My husband and I are looking into short selling our home. His name is the only one on the loan but both of us are on the title.

Asked by Sara, Alameda County, CA Sun Jul 25, 2010

My husband and I are looking into short selling our home. His name is the only one on the loan but both of us are on the title. When the bank wants to review financial statements to determine if we qualify for the short sale, will they look at just his or both of ours?

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7
Stacey Wilson, , Oakland, CA
Tue Aug 3, 2010
Technically, you would submit documentation for the person who is on the loan - which would be your husband. He is the one responsible for the loan and providing too much could hamper the approval process. They should not be considering someones income who has no obligation to pay them back.

With respect to the bank statements, many people have secondary persons on their account for access and other personal reasons.

The situation would need to be reviewed and really cannot be answered without looking at the whole picture, some of the questions I would have for example:

1. Even if you do submit your financials - are you still not able to meet the obligation of this mortgage? Why are you short selling? If you are selling due to hardship and difficulty paying the mortgage *including* your income, your financials may not hurt the outcome.

2. Even if your name is on the bank statement - it could be for access or other personal reasons

3. Joint tax returns: has there been a change in employment/income since this return was filed?
Web Reference:  http://www.stacey-wilson.com
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Max Boyko, Agent, Sacramento, CA
Tue Jul 27, 2010
There are many factors that can play a role in this situation, and it would be best to sit down with a local professional and determine the right way to go. Many of the questions have been answered here it looks like, but make sure to always seek legal counsel in either way you choose to go.

Most of the lenders will be asking for household income. If you choose not to disclose your income to the bank there are always risks involved. If your income shows on joint tax returns then I do not think it will be an option no matter which lender you have.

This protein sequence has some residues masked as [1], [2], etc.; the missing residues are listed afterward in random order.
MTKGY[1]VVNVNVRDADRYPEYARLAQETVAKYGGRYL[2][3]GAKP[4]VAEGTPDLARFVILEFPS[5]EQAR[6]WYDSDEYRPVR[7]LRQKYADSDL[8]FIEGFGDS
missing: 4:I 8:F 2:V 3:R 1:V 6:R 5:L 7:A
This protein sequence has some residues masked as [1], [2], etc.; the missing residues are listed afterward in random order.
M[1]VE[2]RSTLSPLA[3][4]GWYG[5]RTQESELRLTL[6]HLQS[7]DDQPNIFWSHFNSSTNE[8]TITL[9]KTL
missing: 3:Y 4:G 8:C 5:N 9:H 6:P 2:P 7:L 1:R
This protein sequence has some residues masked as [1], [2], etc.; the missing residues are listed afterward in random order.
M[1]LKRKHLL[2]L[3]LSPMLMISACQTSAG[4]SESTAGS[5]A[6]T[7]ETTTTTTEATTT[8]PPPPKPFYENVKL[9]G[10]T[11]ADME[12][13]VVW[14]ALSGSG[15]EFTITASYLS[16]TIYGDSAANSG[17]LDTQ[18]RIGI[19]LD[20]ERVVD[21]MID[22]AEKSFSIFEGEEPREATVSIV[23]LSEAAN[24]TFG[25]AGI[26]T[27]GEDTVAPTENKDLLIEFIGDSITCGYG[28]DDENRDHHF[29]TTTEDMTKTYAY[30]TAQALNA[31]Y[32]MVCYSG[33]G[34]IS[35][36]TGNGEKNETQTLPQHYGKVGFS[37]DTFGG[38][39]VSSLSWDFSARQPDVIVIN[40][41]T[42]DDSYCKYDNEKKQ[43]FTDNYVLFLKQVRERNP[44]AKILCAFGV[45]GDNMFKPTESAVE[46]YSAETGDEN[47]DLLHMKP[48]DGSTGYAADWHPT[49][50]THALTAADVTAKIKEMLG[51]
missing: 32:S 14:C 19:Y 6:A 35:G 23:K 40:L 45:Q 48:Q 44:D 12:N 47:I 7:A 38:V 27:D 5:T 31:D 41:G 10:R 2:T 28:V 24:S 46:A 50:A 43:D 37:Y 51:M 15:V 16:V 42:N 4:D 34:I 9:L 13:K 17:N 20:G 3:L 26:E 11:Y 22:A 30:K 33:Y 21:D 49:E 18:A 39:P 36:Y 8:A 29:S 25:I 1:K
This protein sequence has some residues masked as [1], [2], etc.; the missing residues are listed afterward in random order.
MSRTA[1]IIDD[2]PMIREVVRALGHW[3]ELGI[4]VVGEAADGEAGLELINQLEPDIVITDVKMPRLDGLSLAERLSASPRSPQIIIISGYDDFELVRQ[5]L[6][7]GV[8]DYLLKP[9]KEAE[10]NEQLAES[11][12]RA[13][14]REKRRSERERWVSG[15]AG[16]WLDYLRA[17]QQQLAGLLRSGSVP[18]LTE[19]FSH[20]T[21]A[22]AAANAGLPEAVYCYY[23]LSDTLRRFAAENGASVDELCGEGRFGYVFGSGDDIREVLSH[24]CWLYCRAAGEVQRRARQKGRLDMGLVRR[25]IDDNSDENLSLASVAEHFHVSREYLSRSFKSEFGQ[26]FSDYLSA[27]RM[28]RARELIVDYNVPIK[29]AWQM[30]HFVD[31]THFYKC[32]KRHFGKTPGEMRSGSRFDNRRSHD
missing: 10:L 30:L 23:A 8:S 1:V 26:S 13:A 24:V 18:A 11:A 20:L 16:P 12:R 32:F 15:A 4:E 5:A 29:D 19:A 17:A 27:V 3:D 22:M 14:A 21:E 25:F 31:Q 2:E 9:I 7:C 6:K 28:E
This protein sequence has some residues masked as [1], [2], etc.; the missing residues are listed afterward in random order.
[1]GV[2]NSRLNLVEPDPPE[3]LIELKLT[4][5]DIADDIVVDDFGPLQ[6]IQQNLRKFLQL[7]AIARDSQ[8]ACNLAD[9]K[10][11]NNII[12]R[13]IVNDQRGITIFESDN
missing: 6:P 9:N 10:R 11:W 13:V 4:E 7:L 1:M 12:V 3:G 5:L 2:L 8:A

Every lender also has their own procedures and requirements when it comes to completing a short sale. Some are much easier than others.
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Sue Archer R…, Agent, Palm Harbor, FL
Sun Jul 25, 2010
The first 'gate' that is required is to define a hardship as to why you are asking the lender to take less that what is owed on the sale of the home. Without a hardship, consider that the lender will require you and your husband to come to the closing table with a check for the difference. In some cases they might even consider a non-collateralized loan.

But assuming you qualify as having a hardship to have a short sale approved, and you only are having your husbands income considered, you must also delineate his expenses from your own. I think the answers, as always, will lie with your lender as to how they will evaluate this. Being that you most likely have a joint tax return, and joint bank accounts that will be submitted, you can't just claim one income and then claim all expenses....doesn't that make sense? You might want to think about how you provide an accurate picture of your financial hardship...either separately or jointly.

If you have an experienced short sale realtor, they may be able to join you in that conference call with your lender to see how to prepare the information best as to how that specific bank will evaluate it.
Web Reference:  http://www.suearcher.com
0 votes
Lisa Jonsson, Agent, Walnut Creek, CA
Sun Jul 25, 2010
Yes, since your husband is the only one on the loan, they will be asking to see his bank statements, tax returns, etc but not yours. However if you filed jointly, they will therefore be taking the joint tax return into consideration. I have a video on my website describing the short sale packet. Please see the link below.
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Jay Emerson, Agent, Fair Oaks, CA
Sun Jul 25, 2010
Please be careful about what you choose to not disclose, especially if asked. Shorted lenders are assigning borrowers to their lawyers.
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Norm Robert, , Elk Grove, CA
Sun Jul 25, 2010
Hi Sara,
Since only your Husband is on the loan the bank should only be using his documented income. If you were considering a loan modification then you may be able to use both (or either) depending on how the numbers work out. With a loan modification you can volunteer "non-borrower" income if you can show it is a normal part of the houshold income.
The short sale (or any other option you both decide is best) should not affect your credit. However, a foreclosure with an eviction would affect your credit as well.
The banks all have different rules and procedures and those procedures are often changing and evolving.
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Ute Ferdig -…, Agent, New Castle, DE
Sun Jul 25, 2010
Hello Sara. While they may be asking for "household" income, only your husband's income should count as he is the only borrower responsible under the loan. Most of the short sales I have done have different sections for borrower and co-borrower and in your case, the co-borrower side would be left blank. If you are filing your taxes jointly, they'll see your income anyway as they will want to get copies of the borrower's tax returns. They just won't see your current income. I hope this helps.
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